Dr. David Robbins' comments ("Doctor Debate: Wellness testing—good medicine or not?" May 2011) are interesting but have some
flaws in my opinion. To suggest that wellness testing is simply a matter of income generation seems to imply that veterinarians
work primarily on profit generation/motivation and less on the practice of good medicine. Savvy veterinarians realize that
small changes may indicate a bigger problem brewing. Sure, there will always be veterinarians who skim the lab work and look
only for high or low flags instead of at the results of individual tests as well as the panels as a whole to evaluate how
each system interrelates. But for those veterinarians who take the time to review the results and compare them (if applicable)
to previous test results, this is simply practicing good medicine.
PHILIP J. BRITTAN/GETTY IMAGES
I agree that defensive medicine is not a warranted reason for wellness testing, but I do not believe that we are far from
a much bigger arena of litigation than we currently encounter. So I do not see the harm in wellness testing or preanesthetic
testing. I personally know that as a 21-year-old healthy veterinary student I was required to have preanesthetic testing before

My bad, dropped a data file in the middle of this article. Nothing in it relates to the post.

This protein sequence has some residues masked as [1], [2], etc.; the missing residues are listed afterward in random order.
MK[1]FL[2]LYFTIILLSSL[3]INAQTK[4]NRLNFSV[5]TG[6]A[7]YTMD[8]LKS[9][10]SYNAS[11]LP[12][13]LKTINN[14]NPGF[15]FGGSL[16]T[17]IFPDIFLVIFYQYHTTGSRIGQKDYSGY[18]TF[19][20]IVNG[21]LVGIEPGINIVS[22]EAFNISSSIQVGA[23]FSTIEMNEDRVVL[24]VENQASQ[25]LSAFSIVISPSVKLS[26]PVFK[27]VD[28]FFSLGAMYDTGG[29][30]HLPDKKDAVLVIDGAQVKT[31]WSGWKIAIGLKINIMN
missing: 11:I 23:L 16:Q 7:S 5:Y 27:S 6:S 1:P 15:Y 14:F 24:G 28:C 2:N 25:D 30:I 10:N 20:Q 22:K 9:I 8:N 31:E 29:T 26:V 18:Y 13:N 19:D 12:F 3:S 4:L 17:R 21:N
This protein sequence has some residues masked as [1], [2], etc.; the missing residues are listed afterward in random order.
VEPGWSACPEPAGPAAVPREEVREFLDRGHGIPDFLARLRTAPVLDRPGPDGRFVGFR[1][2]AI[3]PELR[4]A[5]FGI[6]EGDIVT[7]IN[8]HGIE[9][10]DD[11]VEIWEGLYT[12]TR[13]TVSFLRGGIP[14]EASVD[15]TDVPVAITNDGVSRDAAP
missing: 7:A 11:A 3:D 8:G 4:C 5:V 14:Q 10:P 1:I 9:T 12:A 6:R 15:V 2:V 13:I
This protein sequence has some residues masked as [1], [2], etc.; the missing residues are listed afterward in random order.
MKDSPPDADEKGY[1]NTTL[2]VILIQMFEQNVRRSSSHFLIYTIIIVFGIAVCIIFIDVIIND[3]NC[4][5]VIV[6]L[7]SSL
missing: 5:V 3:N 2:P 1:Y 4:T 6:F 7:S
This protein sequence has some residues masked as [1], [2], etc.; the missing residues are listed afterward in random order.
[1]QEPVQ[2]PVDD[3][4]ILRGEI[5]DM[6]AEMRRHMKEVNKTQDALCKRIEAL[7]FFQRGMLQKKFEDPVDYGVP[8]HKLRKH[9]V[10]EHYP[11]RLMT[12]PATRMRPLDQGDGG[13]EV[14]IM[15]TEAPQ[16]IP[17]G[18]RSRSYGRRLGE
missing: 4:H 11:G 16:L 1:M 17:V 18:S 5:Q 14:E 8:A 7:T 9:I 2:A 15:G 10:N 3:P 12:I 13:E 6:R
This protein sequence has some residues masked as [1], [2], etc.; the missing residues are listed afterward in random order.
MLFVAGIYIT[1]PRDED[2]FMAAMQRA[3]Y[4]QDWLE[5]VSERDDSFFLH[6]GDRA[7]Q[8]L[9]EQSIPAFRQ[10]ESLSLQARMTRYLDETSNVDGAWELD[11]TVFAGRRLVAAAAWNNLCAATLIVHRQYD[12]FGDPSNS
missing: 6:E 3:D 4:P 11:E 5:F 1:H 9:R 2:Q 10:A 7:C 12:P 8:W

orthopedic surgery, and it was required again a decade later for a subsequent orthopedic surgery after my anterior cruciate
ligament ruptured while I was playing softball (I was healthy then, too). I am sure that we all can agree that, given an opportunity,
lawyers will inquire why lab work was not performed before any procedure. The assumption exists that a problem could have
been avoided by obtaining such information.
As to Dr. Robbins' comment on disease screening, I fully disagree that wellness profiles are not indicated. His statistics
seem to overlook that you evaluate lab results in conjunction with the patient's physical examination results. Many dehydrated
animals have normal hematocrits until you hydrate them and identify severe anemia. It is imperative that lab work be interpreted
based on not only its values but also on how it relates to the patient's physical findings. Microscopic hematuria, which can't
be noted by the owner, may reveal urinary calculi and possibly an underlying urinary tract infection. Screening for problems
may reveal diseases in which early intervention may be curative or at least allow for better management of the disease.